Project description:Plasma D-dimer is a useful clinical test for acute venous thromboembolism (VTE), and concentrations remain higher in VTE patients after treatment than in controls. Yet, evidence is limited on whether higher basal D-dimer concentrations in the general population are associated with greater risk of first VTE.To assess the prospective association between D-dimer and incident VTE over a long follow-up.We measured plasma D-dimer in 12,097 participants, initially free of VTE, in the Atherosclerosis Risk in Communities Study. Over a median follow-up of 17years, we identified 521 VTEs. We calculated hazard ratios of VTE using proportional hazards regression.The age, race, and sex adjusted hazard ratios of VTE across quintiles of D-dimer were 1, 1.5, 1.8, 2.1, and 3.2 (p for trend <0.0001). For the first 10years of follow-up, the hazard ratio for the highest versus lowest quintile was 3.5, and was 2.9 after 10years. In both whites and African Americans, VTE risk remained strongly associated with D-dimer after further adjustment for diabetes, body mass index, kidney function, and several thrombophilia genetic markers. D-dimer was associated with both unprovoked and provoked VTE, but more strongly with unprovoked.A higher basal level of plasma D-dimer in the general population, presumably reflecting a predisposition to thrombosis, is a strong, long-term risk factor for a first VTE.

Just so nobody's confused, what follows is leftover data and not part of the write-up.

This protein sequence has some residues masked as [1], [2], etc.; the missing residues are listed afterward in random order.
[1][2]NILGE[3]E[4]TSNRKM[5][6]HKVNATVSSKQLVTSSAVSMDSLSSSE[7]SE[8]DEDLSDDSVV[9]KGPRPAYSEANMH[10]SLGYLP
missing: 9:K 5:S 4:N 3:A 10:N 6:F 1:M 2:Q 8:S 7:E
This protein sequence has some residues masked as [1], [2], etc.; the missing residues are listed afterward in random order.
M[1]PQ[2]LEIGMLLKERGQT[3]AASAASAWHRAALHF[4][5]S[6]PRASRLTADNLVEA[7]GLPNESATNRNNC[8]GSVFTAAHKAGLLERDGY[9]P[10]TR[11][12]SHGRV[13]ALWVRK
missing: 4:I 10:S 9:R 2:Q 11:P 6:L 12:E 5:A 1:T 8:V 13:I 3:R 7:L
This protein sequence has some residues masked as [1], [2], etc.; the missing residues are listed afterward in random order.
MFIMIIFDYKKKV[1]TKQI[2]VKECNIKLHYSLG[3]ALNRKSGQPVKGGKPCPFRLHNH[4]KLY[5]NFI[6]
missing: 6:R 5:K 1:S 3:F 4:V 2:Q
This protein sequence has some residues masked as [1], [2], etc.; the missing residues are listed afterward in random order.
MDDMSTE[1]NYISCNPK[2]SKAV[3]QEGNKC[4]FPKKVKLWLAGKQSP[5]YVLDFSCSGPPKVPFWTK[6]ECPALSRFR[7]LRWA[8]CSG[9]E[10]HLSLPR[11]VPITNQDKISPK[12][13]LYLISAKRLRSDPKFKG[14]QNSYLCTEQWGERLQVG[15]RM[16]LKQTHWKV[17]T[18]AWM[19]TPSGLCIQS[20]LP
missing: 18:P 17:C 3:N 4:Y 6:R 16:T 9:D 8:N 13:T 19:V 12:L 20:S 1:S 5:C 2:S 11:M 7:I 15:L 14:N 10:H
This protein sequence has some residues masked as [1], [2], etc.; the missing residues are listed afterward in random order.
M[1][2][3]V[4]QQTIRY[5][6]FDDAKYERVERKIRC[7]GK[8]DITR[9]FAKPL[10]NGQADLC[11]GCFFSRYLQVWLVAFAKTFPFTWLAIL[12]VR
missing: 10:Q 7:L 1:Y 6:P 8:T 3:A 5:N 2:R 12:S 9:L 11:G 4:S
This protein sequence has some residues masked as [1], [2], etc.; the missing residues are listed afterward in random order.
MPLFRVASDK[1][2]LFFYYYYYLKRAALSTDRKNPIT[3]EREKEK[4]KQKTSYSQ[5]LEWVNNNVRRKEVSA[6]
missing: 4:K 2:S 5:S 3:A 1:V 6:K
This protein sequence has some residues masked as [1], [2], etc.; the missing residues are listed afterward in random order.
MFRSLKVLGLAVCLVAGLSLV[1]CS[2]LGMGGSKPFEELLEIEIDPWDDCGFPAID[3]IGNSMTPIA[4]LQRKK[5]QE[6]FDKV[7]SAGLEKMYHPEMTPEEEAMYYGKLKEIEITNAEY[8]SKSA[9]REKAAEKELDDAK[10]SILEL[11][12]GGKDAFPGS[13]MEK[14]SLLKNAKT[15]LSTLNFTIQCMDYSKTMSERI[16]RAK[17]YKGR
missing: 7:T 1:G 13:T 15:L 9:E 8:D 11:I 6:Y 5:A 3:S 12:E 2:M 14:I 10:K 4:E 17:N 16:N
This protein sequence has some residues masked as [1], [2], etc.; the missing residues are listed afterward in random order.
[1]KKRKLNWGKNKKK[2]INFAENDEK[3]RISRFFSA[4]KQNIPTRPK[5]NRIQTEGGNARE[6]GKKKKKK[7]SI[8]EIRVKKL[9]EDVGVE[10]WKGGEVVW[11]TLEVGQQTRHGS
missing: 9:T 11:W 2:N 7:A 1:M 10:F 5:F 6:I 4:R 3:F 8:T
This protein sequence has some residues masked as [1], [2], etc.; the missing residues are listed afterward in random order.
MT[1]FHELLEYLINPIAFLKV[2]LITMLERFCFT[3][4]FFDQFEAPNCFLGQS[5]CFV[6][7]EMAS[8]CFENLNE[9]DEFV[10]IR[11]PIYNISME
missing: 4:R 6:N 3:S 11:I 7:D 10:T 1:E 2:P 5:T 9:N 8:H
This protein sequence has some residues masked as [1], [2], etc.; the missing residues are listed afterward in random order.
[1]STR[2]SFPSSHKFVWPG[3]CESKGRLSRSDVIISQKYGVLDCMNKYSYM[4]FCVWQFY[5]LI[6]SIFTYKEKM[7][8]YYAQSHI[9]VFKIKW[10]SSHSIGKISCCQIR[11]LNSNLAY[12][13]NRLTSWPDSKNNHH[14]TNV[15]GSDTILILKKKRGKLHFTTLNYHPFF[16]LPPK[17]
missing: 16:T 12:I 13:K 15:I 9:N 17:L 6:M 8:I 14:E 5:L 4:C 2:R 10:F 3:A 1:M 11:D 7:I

Project description:BACKGROUND:Recent studies suggest that potassium levels may differ by race. The basis for these differences and whether associations between potassium levels and adverse outcomes differ by race are unknown. STUDY DESIGN:Observational study. SETTING & PARTICIPANTS:Associations between race and potassium level and the interaction of race and potassium level with outcomes were investigated in the Racial and Cardiovascular Risk Anomalies in Chronic Kidney Disease (RCAV) Study, a cohort of US veterans (N=2,662,462). Associations between African ancestry and potassium level were investigated in African Americans in the Atherosclerosis Risk in Communities (ARIC) Study (N=3,450). PREDICTORS:Race (African American vs non-African American and percent African ancestry) for cross-sectional analysis; serum potassium level for longitudinal analysis. OUTCOMES:Potassium level for cross-sectional analysis; mortality and end-stage renal disease for longitudinal analysis. RESULTS:The RCAV cohort was 18% African American (N=470,985). Potassium levels on average were 0.162mmol/L lower in African Americans compared with non-African Americans, with differences persisting after adjustment for demographics, comorbid conditions, and potassium-altering medication use. In the ARIC Study, higher African ancestry was related to lower potassium levels (-0.027mmol/L per each 10% African ancestry). In both race groups, higher and lower potassium levels were associated with mortality. Compared to potassium level of 4.2mmol/L, mortality risk associated with lower potassium levels was lower in African Americans versus non-African Americans, whereas mortality risk associated with higher levels was slightly greater. Risk relationships between potassium and end-stage renal disease were weaker, with no difference by race. LIMITATIONS:No data for potassium intake. CONCLUSIONS:African Americans had slightly lower serum potassium levels than non-African Americans. Consistent associations between potassium levels and percent African ancestry may suggest a genetic component to these differences. Higher and lower serum potassium levels were associated with mortality in both racial groups.